As we were eating, I realized, I could count this as a Dark Days meal, too. The pasta is homemade from flour from Reeds Mill Flours, with an egg from Cozy Hollow Farm in Monroe County. The sauce was so simple. It was a few tablespoons of butter that was Organic Valley Pasture Butter, half and half from Homestead Creamery and a little bit of shredded parmesean cheese. I can't remember what brand it was, but it was an artisan label. It was so creamy with a little saltiness from the cheese. It was probably the best fettucini alfredo I've ever had. That's not saying much though. The ubiquitous restaurant menu offering is always a little subpar. Although, the Hubs said it was the best because "it was made with love." Har har har.

Wednesday, January 25, 2012

Join in the Effort for Free Advertising for Healthy Snacks

Big food corporations spend $10 to 15 BILLION annually marketing junk food to kids their products.

The USDA Center for Nutrition Policy and Promotions, the agency responsible for marketing, had a total annual budget of $6.5 million in 2010.

As one of their marketing iniatives, held a video contest to promote healthy snacks that would fall in line with the recommendations to make half your plate fruits and veggies. The plan was to use the video throughout the next couple years as a commercial of sorts for healthy snacks. But, with funding running out, it looks like this could turn into one of those great ideas that never really comes to fruition.

So, I thought it would be a great idea to get the commercial some "air time" for free via social media. I just "liked" it on my facebook account, and I tweeted it, too. I would encourage everyone to do the same. It's quick and easy, and the more people who see the ad, the better.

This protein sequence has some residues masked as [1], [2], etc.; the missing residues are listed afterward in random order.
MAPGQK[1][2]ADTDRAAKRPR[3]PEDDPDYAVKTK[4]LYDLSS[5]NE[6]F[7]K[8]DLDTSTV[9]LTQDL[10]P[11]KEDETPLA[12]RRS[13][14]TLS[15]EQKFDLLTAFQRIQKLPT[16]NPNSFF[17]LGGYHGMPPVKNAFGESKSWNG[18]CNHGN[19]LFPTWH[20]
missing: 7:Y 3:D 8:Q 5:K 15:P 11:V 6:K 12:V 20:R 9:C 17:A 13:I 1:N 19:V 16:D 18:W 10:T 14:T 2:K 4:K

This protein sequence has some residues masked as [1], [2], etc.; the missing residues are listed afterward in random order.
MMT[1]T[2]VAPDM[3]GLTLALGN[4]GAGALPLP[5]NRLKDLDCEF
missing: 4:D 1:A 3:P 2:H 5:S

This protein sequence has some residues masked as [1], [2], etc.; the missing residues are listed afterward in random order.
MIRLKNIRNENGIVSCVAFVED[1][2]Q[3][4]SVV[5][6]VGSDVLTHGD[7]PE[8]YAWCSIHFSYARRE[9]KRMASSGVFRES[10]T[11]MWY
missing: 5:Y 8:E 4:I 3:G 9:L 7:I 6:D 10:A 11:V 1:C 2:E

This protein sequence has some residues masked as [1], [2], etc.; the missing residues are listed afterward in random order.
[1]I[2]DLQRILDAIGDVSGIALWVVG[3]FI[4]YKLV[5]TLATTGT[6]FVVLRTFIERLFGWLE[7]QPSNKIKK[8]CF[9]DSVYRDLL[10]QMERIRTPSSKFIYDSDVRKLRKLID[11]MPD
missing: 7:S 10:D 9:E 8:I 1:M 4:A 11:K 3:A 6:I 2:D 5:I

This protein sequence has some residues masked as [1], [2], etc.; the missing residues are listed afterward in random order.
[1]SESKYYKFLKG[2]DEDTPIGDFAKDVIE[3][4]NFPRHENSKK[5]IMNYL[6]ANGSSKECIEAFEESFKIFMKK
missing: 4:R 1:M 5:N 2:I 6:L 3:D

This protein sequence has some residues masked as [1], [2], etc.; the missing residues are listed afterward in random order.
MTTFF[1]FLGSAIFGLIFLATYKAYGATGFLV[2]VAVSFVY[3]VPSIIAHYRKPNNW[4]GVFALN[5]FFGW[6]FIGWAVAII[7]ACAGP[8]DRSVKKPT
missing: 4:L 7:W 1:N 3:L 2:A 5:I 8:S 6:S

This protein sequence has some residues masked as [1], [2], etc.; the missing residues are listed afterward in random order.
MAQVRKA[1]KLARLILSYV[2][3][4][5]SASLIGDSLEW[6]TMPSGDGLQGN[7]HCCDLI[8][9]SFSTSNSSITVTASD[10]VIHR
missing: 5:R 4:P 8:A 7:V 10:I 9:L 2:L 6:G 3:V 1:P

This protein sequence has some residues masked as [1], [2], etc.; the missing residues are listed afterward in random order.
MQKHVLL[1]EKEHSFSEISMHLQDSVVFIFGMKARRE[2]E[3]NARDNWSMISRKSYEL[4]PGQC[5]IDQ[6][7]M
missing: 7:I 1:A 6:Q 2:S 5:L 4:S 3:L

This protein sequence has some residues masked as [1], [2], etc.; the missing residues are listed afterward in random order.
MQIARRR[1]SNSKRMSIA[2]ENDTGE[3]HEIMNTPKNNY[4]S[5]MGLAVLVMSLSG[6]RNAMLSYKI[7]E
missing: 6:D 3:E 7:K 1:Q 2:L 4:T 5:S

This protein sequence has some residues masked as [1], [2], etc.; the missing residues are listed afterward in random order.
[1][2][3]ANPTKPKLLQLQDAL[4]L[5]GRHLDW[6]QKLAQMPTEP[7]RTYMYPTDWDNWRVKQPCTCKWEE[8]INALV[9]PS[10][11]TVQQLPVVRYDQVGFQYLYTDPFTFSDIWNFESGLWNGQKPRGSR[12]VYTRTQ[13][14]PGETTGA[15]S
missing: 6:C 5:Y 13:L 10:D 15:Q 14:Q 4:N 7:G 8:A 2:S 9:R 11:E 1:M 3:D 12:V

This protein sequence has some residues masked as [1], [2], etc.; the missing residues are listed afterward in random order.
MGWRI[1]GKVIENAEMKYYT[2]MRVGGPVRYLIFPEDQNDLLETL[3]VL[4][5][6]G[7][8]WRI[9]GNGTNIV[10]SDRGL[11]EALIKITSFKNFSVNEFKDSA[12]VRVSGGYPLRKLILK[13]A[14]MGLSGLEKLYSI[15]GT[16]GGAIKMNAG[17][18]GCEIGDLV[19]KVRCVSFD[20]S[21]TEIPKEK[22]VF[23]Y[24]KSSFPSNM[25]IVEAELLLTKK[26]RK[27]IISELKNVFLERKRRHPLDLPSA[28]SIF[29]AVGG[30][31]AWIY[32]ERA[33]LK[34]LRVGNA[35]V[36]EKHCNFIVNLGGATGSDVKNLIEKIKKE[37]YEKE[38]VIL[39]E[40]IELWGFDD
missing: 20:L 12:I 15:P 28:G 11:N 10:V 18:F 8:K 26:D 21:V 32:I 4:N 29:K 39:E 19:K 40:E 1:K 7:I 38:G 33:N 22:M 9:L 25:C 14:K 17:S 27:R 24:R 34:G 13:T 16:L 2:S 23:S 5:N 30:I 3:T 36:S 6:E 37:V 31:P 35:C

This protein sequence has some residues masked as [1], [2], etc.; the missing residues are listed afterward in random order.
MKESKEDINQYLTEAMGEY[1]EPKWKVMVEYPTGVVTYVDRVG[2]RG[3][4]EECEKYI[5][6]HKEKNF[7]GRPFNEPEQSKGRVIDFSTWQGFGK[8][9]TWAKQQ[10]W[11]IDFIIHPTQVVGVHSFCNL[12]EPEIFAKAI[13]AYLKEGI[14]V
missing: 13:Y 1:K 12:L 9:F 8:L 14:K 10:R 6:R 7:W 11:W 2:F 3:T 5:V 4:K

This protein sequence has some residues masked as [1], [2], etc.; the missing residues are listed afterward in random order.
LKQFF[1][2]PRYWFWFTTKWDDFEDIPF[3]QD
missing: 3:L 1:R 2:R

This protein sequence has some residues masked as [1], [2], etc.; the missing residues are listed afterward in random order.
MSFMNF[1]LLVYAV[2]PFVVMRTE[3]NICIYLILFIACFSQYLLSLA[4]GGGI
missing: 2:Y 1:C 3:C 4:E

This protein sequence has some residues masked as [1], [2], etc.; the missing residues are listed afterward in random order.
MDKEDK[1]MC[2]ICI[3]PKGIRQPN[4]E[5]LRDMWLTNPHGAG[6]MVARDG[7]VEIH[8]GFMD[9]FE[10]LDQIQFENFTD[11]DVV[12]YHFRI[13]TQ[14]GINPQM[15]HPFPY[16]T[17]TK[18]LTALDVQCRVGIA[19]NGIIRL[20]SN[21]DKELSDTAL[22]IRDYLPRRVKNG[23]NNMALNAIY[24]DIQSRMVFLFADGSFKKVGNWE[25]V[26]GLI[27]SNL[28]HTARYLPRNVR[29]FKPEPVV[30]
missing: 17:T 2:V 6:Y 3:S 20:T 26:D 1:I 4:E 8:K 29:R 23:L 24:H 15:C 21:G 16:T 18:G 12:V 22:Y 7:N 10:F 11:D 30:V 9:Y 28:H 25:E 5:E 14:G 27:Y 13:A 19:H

Below is the winning video:

Here is the story in which I first read about the video.

And here's the homepage for the video contest, where you can "like" the video on facebook and tweet it directly. It only takes a few seconds of your time.

Friday, January 20, 2012

Dark Days Challenge One-Pot Challenge: Borscht

Here's a disclaimer: I've never made borscht before. Nor, have I ever eaten borscht before tonight. But, what I made was actually pretty good.

Somehow, I stumbled on this show one day. It's been called the Russian "Jersey Shore." Sometimes reality tv can be so delicious and addicting. And then, I decided I needed to try to make borscht.

Borscht is a stew with beets as the star ingredient. For the record, I don't like beets that well. But, after my curiosity was piqued, I had to soldier on and make it. According to wikipedia, it grew from the scraps of cellared and winter vegetables. One of the reasons I love it now. The people who made it were feeding their families something very delicious from something that would otherwise be thrown out. Its common not just in Russian, but throughout Eastern Europe, with each country putting its own spin on the recipe.

I found a basic recipe. Since I've never made it or had it before, I figured it was best to stay simple. And this one was crazy-easy.

Classic Russian Borscht

1 cup cabbage, chopped
2 cups potatoes, diced
1/2 cup carrots, chopped
3 Tb butter
salt and pepper
2 quarts venison stock
1 1/2 cups pureed tomatoes
1/2 cup of juice from canned beets
1 cups of pickled beets, chopped roughly
1 Tbsp cider vinegar
dill and sour cream for serving